In addition to setting and letting your Instant Pot do some work for you or cooking on a skillet, you can also use this time to clean up any messes you’ve made so far. Whenever I have some down time and I’m waiting for flavors to mingle in the pan near the end of my cooking time, or when I pop an entire casserole dish into the oven, I’ll spend the next few minutes doing my best to get the dishwasher loaded, and knives and cutting boards cleaned. This frees up more time after the meal to move on to being with my family and less time hanging out in the kitchen scrubbing pots. Usually all that’s needed is to load up plates and silverware into the dishwasher and we’re ready to move on to playtime.
This time-saving tip is really just about looking ahead at the recipe and knowing what is expected before you get to the end. It’s a simple idea, but easy to forget sometimes.
10. Have multiples of some kitchen tools.
One thing I’ve discovered that has sped up my time in the kitchen prepping and cooking is to keep a few of the same item on hand. Things like cutting boards, knives, pots, and wooden cooking spoons have been a lifesaver of having more than one.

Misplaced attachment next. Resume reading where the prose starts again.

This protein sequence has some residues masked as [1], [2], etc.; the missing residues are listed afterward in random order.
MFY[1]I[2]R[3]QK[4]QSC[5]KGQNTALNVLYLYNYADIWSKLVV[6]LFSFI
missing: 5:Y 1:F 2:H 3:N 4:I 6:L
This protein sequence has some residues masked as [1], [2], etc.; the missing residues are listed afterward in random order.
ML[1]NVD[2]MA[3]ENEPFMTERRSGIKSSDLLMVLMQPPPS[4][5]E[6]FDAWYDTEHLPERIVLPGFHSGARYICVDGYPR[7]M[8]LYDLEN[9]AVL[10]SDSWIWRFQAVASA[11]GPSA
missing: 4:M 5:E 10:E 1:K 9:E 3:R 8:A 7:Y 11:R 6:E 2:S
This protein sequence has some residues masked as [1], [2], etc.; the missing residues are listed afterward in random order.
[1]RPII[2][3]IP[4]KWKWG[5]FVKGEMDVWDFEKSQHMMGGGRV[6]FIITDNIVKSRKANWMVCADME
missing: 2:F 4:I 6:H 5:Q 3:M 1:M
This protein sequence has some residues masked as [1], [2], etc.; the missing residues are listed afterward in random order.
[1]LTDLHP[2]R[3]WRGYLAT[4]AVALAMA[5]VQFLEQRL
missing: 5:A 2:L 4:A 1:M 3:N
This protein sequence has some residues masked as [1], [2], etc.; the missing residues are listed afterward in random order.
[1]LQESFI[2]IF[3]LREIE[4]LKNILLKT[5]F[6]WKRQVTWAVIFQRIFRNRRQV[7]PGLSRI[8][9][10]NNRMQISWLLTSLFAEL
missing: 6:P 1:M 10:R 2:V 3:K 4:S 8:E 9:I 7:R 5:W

It’s so much easier to grab another cutting board and knife to start prepping veggies after I’ve just cut meat on a different cutting board, than having to wash and dry both the cutting board and knife. Again, it’s all about batching similar tasks, so I like to save all my washing and drying until I can do all of that at the same time. Funny enough, there’s nothing that makes me feel more antsy when I’m cooking than having to pause what I’m doing to clean up a kitchen tool I need.
Luckily, things like plastic cutting boards and wooden cooking spoons are inexpensive and easy to come by. Pick up a few extras and see if this helps you cut down on your time in the kitchen prepping and cooking meals.
11. Preheat the oven before you start preparing any ingredients.
Before you do anything else while getting ready to make a recipe that involves using the oven, preheat the oven! This is a HUGE time-saver, because it often takes a while to get any oven up to 350 or 375 degrees F. If you do this one task first, you’ll save yourself quite a bit of time waiting around for it to come up to temp before you can put your food in for cooking.
I know this might seem like an obvious time-saving tip, but I’ve structured all my recipes for GFDF Weekly to be sure that any time my oven is used that preheating is always the number one task on the directions list. What an annoyance it would be to have all your food prepped, then have to stand around and stare at the temperature gauge come up to where you need it.
12. Cut meat smaller to cook faster.